As a newly minted entrepreneur, you've likely already created a general business plan for how you will grow from a startup operation to a profitable company. If you previously applied for a business loan from a traditional bank, then you've likely already completed this step. Being able to show prospective lenders your plans and prove how seriously you'll take the business will give some peace of mind to the lending organization. If you haven't created a business plan yet, you need to outline how your company will make money, what goods or services the business will deal in, and how you will attract new customers, among other things. [Read related article: The Do's and Don'ts of Writing a Great Business Plan]
2. Get your credit and financial houses in order.
When you apply for any type of loan, it's important to take a closer look at your monetary situation. The proper calculations of how much you can pay each month give you a baseline for how much you can realistically borrow and how long your repayment period should be. Even though a microlender is generally more relaxed about the money they're providing small businesses, they still need to be paid back. Failure to do so can spell just as much financial trouble as defaulting on a traditional loan. You should also make sure your business and personal credit scores are in good shape. Even though microloans are typically suited for businesses with little to no credit, lenders often look at an applicant's personal credit history to see how that person handles their own money. Find errors and have them corrected, lower your own credit balances if possible, and clean up some other aspects of your credit report and you should be an easier approval for most lenders. [Read related article: 8 Factors That Keep You From Getting a Small Business Loan]
3. Prepare collateral or a loan guarantee.
Microloans are provided to small businesses and entrepreneurs with little to no credit history. Without a reliable record to see how trustworthy a borrower is, most lenders will require some assurance in the form of collateral. Offering some valuable piece of property as collateral can prove to the bank that you're committed to paying the balance back in full. If you default on the loan, you will lose that collateral and your credit score will take a hit.
Key takeaway: Microloans may be easier to obtain than traditional loans, but there are some actions you can take now to make the process easier.
The downsides of microloans
While there are many reasons that microloans are a huge benefit to the small businesses they serve, they also have some limitations that can hamper their overall usefulness. For instance, most microloans' interest rates hover between 12% and 18%. Those rates are lower than most traditional loans' interest rates, but they rank among the highest loan interest rates provided by the SBA.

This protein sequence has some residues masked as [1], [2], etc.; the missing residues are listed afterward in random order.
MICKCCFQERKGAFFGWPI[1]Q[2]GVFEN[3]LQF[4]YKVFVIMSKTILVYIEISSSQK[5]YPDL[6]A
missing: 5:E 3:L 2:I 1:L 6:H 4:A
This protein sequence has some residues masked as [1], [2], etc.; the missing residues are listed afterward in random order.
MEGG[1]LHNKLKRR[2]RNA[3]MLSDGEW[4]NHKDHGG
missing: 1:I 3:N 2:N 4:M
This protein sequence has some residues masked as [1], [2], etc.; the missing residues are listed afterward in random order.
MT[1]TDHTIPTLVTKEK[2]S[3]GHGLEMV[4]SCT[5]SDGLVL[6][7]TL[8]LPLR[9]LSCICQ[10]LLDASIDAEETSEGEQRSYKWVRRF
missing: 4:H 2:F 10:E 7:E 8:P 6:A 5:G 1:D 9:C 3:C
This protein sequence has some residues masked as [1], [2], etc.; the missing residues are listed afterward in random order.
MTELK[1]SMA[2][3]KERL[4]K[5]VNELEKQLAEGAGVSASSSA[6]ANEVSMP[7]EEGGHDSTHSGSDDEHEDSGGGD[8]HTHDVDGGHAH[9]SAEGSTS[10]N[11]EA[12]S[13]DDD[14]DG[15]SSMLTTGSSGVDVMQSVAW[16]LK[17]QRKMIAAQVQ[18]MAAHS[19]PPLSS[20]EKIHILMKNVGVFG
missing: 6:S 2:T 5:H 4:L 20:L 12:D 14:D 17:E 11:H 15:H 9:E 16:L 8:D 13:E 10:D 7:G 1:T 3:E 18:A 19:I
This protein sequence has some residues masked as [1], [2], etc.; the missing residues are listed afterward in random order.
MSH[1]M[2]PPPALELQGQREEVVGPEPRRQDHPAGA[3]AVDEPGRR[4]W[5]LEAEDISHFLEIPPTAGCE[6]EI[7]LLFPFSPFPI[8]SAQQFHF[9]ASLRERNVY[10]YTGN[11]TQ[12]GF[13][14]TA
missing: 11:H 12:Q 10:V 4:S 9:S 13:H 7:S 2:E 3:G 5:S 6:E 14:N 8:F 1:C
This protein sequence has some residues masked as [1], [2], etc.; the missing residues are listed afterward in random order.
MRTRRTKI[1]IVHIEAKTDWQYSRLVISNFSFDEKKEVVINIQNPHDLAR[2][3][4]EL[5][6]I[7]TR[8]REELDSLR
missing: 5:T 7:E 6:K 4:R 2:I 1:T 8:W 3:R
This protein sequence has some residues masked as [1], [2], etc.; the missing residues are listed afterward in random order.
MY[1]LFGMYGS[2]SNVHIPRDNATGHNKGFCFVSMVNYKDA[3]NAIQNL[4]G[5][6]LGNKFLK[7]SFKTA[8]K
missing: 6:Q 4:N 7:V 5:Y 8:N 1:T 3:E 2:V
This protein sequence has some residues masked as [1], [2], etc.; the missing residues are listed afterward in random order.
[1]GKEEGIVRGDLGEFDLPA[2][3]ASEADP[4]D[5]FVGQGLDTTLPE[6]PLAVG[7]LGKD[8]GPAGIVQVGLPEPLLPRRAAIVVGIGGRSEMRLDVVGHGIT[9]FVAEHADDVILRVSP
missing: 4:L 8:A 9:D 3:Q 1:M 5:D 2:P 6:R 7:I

If you're looking for a loan worth more than $50,000, a microloan may not be the right choice for you. Microloans not covered by the SBA can go up to $100,000, but those are generally provided to larger businesses. Similarly, if you need a repayment term longer than six years, you likely won't be able to obtain a microloan, since they are higher risks for lenders.
Key takeaway: Microloans are faster and easier to obtain than conventional loans, but they could have high rates and low funding ceilings.
The following organizations below provide microloans to small businesses. Check with each provider to find out what, if any, lending requirements have undergone any recent adjustments. Loan amounts and regulations are always subject to change.
The most popular provider of microloans is the U.S. Small Business Administration. The SBA provides up to $50,000 to help small businesses launch or expand operations. On average, the SBA provides $13,000 in funds per microloan. Most microloans from the SBA must be paid back within six years. The U.S. Treasury sets the interest rate for SBA microloans, but they typically average between 8-13%.
The USDA microloan program is designed to help farmers who are just starting to enter or are looking to enter a niche. USDA microloans include direct farm operating microloans and direct farm ownership microloans. Both microloans require some previous farm experience to qualify. Each loan program has a maximum limit of $50,000. Applicants can apply to both programs. Repayment terms vary, but do not exceed 25 years.
Grameen America is a nonprofit that helps female business owners. To qualify for a microloan, the organization asks that you form a small group of four female professionals and attend financial seminars together. At the end of the program, each participant receives a $1,500 microloan.
Pursuit is a lender that specializes in microloans for those who typically do not qualify for traditional loans, including startups and businesses with bad credit. You can apply online, and applications can be processed as fast as five days. Loan amounts go as high as $100,000.
Nonprofits that serve certain regions of the United States can also be an additional source of microloans. For instance, the Business Center for New Americans provides microloan financing between $500 and $50,000 to businesses operating in New York City.